Sarah Palin, shared context, and code-switching

Posted in Politics at 2:00 pm by ducky

Anil Dash has a posting where he takes Sarah Palin to task for her use of language (and rightly so, IMHO).

He also talks about the phenomenon of code-switching, the practice of switching languages or dialects:

[O]ne of the most interesting traits about [code-switching] is not merely how easy it is for people to switch language on the fly, but rather how the choice of language actually informs the meaning and the nuance of the words being said.

I read a fascinating paper on formality and language which pretty convincingly showed that informality in language is an indicator of shared context, and as such a indication of intimacy. You use formal language with the CEO of your company or the Queen because to use informal language would be uppity — it would say that you thought you had a lot in common. Conversely, if you started speaking very formally to your spouse, he/she would wonder what was wrong.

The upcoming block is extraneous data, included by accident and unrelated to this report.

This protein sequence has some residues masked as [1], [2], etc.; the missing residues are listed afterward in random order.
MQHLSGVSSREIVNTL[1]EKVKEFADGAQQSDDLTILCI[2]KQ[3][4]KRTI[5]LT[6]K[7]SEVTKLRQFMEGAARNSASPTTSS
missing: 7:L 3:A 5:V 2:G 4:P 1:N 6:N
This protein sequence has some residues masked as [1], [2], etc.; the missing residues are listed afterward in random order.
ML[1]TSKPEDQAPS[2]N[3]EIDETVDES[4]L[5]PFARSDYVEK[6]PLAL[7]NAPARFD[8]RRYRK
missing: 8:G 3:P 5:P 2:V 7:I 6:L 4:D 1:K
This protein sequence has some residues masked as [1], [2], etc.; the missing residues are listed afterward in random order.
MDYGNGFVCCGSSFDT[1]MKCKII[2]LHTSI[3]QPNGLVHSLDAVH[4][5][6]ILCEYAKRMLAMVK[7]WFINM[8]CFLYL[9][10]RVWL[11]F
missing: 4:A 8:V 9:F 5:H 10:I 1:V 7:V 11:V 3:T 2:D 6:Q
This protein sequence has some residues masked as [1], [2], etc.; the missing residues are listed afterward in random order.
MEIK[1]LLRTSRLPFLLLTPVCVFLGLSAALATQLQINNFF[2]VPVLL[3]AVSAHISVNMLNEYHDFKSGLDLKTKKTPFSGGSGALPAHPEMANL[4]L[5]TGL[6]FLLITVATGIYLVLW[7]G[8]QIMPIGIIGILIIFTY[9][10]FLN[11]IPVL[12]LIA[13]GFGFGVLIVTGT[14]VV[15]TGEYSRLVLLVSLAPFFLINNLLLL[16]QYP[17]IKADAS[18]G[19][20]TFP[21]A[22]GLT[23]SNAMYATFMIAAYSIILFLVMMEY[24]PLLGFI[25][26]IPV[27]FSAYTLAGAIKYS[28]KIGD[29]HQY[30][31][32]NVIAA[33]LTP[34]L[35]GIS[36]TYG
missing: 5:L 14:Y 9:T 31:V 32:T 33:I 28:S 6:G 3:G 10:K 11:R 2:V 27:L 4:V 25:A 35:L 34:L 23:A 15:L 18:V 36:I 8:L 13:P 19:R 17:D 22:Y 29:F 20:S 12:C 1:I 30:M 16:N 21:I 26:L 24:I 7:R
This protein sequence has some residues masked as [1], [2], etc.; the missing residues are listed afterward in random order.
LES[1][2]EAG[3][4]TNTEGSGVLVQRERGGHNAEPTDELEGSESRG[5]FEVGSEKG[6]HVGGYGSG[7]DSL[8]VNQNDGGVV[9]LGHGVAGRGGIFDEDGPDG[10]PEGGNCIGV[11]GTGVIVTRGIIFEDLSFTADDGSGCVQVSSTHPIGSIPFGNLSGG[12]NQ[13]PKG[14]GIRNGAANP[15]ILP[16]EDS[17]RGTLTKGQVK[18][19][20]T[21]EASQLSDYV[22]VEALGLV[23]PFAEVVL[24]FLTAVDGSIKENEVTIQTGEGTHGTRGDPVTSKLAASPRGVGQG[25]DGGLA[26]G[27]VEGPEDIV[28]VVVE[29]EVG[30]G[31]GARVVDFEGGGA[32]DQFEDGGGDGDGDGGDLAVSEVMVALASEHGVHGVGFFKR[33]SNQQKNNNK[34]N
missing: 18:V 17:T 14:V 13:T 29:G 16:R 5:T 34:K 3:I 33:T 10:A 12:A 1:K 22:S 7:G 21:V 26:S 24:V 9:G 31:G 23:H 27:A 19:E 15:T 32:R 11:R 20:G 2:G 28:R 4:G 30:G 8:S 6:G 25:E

I see this in myself. Because my home dialect is very close to “newsroom English” — educated upper Midwestern — I don’t really have a home dialect to switch into. Thus sometimes in the US when I want to demonstrate intimacy, I will switch into AAVE even if both I and the other person are white! Most Americans are at least partially versed in AAVE, so that is a way of demonstrating shared context. However, I would never use AAVE with a Canadian, as that would emphasize our difference, exposing context that we did not share.

So what is Sarah Palin’s use of dialect doing? She is showing, “I am like you.” And, since she is using a white dialect, she is implicitly saying, “I am white like you.” I completely agree with Anil that Palin is trying paint Obama as Other and McCain as Not-Other, and think that her choice of a very white dialect is part of that.

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